2. Fogging or spraying disinfectants
Conventional or electrostatic sprayers are a common way to apply disinfectant solutions on surfaces in a large setting. Electrostatic sprayers are handheld machines that apply a positive charge to liquid disinfectants as they are sprayed, which are then attracted to and spread across negatively charged surfaces. So the disinfectant can cover surfaces not normally reached, including the undersides and backs of furniture, stadium chairs, and more. Electrostatic sprayers have been proven more effective than conventional sprayers against a variety of pathogens.10
An effective solution for sterilizing surfaces in large areas or for many surfaces.
- This application method is widely used with hydrogen peroxide (H2O2)-based solutions which have lower toxicity than other widely used disinfectants, but still requires adequate PPE.11
- Like hand-application, the efficacy of spraying disinfectants is dependent upon the proper contact time and dilution strength of the individual chemical used.
- Not as easy to pinpoint smaller areas or surfaces.
3. Ultraviolet Light Disinfection
Used for decades in healthcare settings, ultraviolet (UV-C) irradiation is an efficient disinfection option against viruses, bacteria, fungi and more. Increasingly popular due to its low environmental impact, UV-C irradiation acts against viruses by disrupting their genetic material and rendering it inert. In addition to surface disinfection, UV-C light has been demonstrated to eradicate airborne human droplets at a rate of 99.9% under experimental conditions.12
Spaces of 1,000 square feet or less requiring a fast, easy and non-toxic disinfecting solution
- UV-C has a very high efficacy rate and can disinfect both surfaces and air.
- Minimal application time and effort required.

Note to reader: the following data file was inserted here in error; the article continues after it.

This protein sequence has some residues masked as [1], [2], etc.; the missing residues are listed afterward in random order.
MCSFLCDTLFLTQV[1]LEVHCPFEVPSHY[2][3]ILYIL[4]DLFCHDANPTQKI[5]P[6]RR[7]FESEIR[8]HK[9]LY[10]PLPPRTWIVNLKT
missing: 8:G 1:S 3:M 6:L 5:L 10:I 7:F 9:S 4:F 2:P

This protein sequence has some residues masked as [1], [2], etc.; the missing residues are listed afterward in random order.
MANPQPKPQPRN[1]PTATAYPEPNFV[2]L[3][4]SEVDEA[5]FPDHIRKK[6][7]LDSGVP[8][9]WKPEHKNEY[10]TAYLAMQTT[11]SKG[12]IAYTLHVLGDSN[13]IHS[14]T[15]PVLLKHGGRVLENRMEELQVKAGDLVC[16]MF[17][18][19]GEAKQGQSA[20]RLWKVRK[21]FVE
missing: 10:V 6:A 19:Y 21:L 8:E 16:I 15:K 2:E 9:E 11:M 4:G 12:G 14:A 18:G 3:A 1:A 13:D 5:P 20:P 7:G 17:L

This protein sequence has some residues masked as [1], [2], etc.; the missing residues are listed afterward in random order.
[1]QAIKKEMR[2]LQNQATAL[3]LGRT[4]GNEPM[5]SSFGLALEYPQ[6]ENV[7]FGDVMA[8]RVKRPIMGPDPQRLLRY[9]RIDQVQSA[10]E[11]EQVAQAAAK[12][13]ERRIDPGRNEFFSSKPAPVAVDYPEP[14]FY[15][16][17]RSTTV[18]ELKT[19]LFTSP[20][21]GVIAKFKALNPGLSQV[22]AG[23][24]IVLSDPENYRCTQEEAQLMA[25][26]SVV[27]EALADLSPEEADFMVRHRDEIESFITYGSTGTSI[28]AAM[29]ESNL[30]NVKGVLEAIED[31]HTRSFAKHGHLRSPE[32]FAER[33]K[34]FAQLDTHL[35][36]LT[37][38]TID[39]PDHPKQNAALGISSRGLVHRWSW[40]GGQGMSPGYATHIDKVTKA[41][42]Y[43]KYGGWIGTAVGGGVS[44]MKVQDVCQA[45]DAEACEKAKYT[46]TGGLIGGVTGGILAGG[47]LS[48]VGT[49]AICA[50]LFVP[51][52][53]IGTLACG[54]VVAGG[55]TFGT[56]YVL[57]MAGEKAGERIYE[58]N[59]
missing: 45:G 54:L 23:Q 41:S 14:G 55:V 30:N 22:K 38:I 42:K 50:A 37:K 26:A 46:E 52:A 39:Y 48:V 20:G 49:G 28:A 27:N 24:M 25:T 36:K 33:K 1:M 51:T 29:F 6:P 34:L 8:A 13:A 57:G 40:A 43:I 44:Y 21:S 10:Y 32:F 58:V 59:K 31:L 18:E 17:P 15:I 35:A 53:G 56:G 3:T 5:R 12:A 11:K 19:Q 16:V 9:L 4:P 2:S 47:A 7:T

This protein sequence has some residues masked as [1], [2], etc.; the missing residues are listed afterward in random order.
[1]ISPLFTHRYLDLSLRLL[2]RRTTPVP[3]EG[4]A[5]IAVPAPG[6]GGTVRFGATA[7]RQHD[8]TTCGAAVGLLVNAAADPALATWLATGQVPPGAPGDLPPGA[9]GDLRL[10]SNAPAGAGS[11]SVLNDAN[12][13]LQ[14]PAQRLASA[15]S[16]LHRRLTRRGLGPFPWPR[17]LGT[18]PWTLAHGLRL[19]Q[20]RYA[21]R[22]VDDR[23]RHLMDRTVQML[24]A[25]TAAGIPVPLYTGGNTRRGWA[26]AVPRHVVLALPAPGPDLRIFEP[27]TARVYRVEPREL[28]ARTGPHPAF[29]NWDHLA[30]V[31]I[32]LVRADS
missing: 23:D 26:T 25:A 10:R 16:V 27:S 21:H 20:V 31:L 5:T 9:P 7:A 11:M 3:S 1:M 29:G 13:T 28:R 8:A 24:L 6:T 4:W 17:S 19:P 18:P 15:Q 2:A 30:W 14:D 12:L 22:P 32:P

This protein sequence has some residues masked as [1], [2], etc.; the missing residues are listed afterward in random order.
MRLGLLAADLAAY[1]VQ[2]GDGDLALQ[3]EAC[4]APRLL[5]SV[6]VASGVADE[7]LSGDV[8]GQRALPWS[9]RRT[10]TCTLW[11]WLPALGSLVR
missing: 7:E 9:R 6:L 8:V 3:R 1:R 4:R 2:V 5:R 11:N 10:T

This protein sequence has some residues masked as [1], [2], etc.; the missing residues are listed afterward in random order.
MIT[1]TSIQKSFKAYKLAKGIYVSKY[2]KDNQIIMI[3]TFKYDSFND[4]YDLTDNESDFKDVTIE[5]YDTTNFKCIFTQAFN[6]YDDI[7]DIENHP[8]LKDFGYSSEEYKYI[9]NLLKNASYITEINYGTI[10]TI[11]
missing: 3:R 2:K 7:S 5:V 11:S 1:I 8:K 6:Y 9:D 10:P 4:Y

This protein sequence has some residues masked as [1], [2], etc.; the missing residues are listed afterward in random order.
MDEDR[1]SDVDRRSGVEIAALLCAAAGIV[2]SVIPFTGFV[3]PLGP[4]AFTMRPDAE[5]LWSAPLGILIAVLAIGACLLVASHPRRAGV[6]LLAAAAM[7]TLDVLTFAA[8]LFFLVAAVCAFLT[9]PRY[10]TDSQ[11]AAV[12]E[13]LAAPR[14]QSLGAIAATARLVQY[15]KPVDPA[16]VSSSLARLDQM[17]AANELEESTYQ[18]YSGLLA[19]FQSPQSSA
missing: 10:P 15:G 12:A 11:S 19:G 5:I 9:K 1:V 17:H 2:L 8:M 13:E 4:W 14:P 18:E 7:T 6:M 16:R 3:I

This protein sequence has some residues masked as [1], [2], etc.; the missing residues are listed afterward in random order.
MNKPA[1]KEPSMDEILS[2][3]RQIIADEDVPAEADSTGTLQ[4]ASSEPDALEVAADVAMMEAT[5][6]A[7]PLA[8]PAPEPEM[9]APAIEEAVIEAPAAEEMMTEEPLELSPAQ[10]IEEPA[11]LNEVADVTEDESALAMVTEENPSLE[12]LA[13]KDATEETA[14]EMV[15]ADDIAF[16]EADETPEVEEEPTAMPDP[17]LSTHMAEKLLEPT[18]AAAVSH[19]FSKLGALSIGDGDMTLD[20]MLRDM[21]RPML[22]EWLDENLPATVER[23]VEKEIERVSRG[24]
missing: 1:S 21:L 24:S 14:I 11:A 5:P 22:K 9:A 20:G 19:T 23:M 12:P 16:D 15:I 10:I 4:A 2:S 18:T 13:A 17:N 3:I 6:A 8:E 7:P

- No chemicals are used, so there are no hazards of chemical residue toxicity, recurring material costs, or disposal requirements.
- UV-C disinfection does not cause damage to materials or food items, unlike many chemical disinfection methods.
- UV-C acts by direct exposure, so infectious viral particles not in the direct line of sight of the UV-C device will not be disinfected.
- Additionally, UV-C is only effective at sufficient dose, duration, and distance of application.
- UV-C does poses a risk to human health, so UV-C lamps must be used in vacant rooms to avoid exposure and damage.
4. Other chemical disinfection methods
Several lesser-used disinfection chemicals and methods exist with respective strengths and weaknesses. One method is Ozone (O3) disinfection, which acts by forming reactive hydroxyl (OH) radicals which can destroy viral cell walls and damage viral genetic material.14 Requiring high concentrations to be effective, this solution is highly irritating and toxic to humans, therefore its uses with available technology are limited.15
5. Additional infection prevention protocols
In addition to thorough cleanings and disinfection regimens, other protocols can be used to further reduce the transmission of COVID-19. The CDC recommends the following:
- Occupant density controls, achieved through full or partial tele-work/school schedules, flexible scheduling, and the extension of building operating hours to accommodate staggered work or school shifts.
- Physical distancing between building occupants by at least 6 feet limit the spread of potentially infectious respiratory droplets.
- Seating arrangements with adequate shielding and distance between people.
- Barrier construction or PPE usage should also be implemented.
- Detailed communications and enforcement for employees or students about policies and actions to aide in infection prevention (including the above).
- The implementation of engineering controls to reduce the transmission of COVID-19 including adjustments to indoor ventilation systems to increase outside air and thereby reduce indoor contaminant concentrations .
The COVID-19 pandemic continues to pose a major threat around the world. While we all look forward to a time when the threat of the virus has subsided, governments and administrative officials understand the importance of developing and maintaining a comprehensive cleaning and disinfection protocol even after its gone.